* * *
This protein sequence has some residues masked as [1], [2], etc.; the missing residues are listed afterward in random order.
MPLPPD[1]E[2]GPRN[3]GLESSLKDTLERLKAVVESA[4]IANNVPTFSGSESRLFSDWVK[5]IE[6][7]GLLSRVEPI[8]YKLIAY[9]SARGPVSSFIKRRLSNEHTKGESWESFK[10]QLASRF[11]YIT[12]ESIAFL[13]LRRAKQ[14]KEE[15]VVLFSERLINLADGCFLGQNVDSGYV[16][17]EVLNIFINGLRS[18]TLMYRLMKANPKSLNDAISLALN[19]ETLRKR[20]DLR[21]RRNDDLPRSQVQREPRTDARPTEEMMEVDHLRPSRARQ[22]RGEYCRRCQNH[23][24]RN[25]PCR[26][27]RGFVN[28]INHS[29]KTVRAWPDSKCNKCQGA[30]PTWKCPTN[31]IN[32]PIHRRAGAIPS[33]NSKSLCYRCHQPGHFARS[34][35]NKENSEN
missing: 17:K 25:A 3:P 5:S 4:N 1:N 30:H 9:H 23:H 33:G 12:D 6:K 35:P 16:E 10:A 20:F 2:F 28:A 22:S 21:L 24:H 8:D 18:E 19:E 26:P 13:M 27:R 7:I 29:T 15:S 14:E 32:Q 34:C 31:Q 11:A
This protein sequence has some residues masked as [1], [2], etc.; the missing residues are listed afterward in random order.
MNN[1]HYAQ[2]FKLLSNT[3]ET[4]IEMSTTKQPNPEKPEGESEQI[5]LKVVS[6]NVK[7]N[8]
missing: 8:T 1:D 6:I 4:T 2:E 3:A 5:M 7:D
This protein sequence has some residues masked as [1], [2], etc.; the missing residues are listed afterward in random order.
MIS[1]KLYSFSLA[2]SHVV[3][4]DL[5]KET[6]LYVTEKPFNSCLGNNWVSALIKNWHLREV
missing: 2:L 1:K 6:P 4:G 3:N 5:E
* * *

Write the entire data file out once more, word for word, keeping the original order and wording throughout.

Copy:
This protein sequence has some residues masked as [1], [2], etc.; the missing residues are listed afterward in random order.
MPLPPD[1]E[2]GPRN[3]GLESSLKDTLERLKAVVESA[4]IANNVPTFSGSESRLFSDWVK[5]IE[6][7]GLLSRVEPI[8]YKLIAY[9]SARGPVSSFIKRRLSNEHTKGESWESFK[10]QLASRF[11]YIT[12]ESIAFL[13]LRRAKQ[14]KEE[15]VVLFSERLINLADGCFLGQNVDSGYV[16][17]EVLNIFINGLRS[18]TLMYRLMKANPKSLNDAISLALN[19]ETLRKR[20]DLR[21]RRNDDLPRSQVQREPRTDARPTEEMMEVDHLRPSRARQ[22]RGEYCRRCQNH[23][24]RN[25]PCR[26][27]RGFVN[28]INHS[29]KTVRAWPDSKCNKCQGA[30]PTWKCPTN[31]IN[32]PIHRRAGAIPS[33]NSKSLCYRCHQPGHFARS[34][35]NKENSEN
missing: 17:K 25:A 3:P 5:S 4:N 1:N 30:H 9:H 23:H 33:G 12:D 6:K 35:P 16:E 10:A 20:F 2:F 28:A 22:S 21:L 24:H 8:D 18:E 19:E 26:P 13:M 27:R 7:I 29:T 15:S 14:E 32:Q 34:C 31:Q 11:A
This protein sequence has some residues masked as [1], [2], etc.; the missing residues are listed afterward in random order.
MNN[1]HYAQ[2]FKLLSNT[3]ET[4]IEMSTTKQPNPEKPEGESEQI[5]LKVVS[6]NVK[7]N[8]
missing: 8:T 1:D 6:I 4:T 2:E 3:A 5:M 7:D
This protein sequence has some residues masked as [1], [2], etc.; the missing residues are listed afterward in random order.
MIS[1]KLYSFSLA[2]SHVV[3][4]DL[5]KET[6]LYVTEKPFNSCLGNNWVSALIKNWHLREV
missing: 2:L 1:K 6:P 4:G 3:N 5:E